Today’s ruling on net neutrality by the U.S. Federal Communications Commission is being described as a historic and crucial milestone, but a separate decision by the regulatory body today is more meaningful because it addresses the overall problem of insufficient competition in broadband markets.
If there were more competition among broadband providers, it seems unlikely that we would need rules specifically guaranteeing an “open Internet,” aka net neutrality. Even now there isn’t really evidence that huge ISPs such as Comcast abuse their power by favoring their traffic over, say, Netflix’s. But the best argument in favor of net neutrality is that because there are so few broadband providers in any given market, ISPs could abuse their position and consumers would be hard-pressed to protest by taking their business elsewhere.
One way the big ISPs show anticonsumer tendencies is by vigorously opposing cities and towns that want to build their own broadband networks as an economic development tool. The companies complain that city-run Internet services, which don’t have to earn a profit, amount to unfair competition. It’s a weak argument, given all the schools, insurance companies, transportation providers, and other private entities that manage to compete with services run by governments. Nonetheless, telecom companies have persuaded 19 state legislatures to block or restrain municipal networks.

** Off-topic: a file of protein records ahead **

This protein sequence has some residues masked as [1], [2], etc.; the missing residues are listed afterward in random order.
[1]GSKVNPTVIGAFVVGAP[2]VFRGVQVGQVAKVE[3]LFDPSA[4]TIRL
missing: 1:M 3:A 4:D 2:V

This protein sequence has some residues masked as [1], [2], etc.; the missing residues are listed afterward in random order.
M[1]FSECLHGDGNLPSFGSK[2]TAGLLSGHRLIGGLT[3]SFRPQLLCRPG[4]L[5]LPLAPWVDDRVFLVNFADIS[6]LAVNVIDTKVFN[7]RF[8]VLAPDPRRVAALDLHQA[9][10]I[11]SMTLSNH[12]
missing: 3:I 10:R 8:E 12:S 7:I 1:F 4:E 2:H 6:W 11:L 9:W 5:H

Today, however, three of the five FCC commissioners said that Tennessee and North Carolina had improperly prohibited the expansion of community-run broadband networks. The decision, assuming it can stand up to a court challenge, would apply only to those two states, meaning its initial impact won’t be widely felt. But it’s a step toward the development of more broadband competition.
The net neutrality rules that passed today might end up working well, preventing ISPs from abusing their market power. Or the rules might do very little, partly because they have big loopholes or are hard to enforce. They might even have bad unintended consequences.
In contrast, any ruling that increases competition, even by just a little bit, is unequivocally a positive development.
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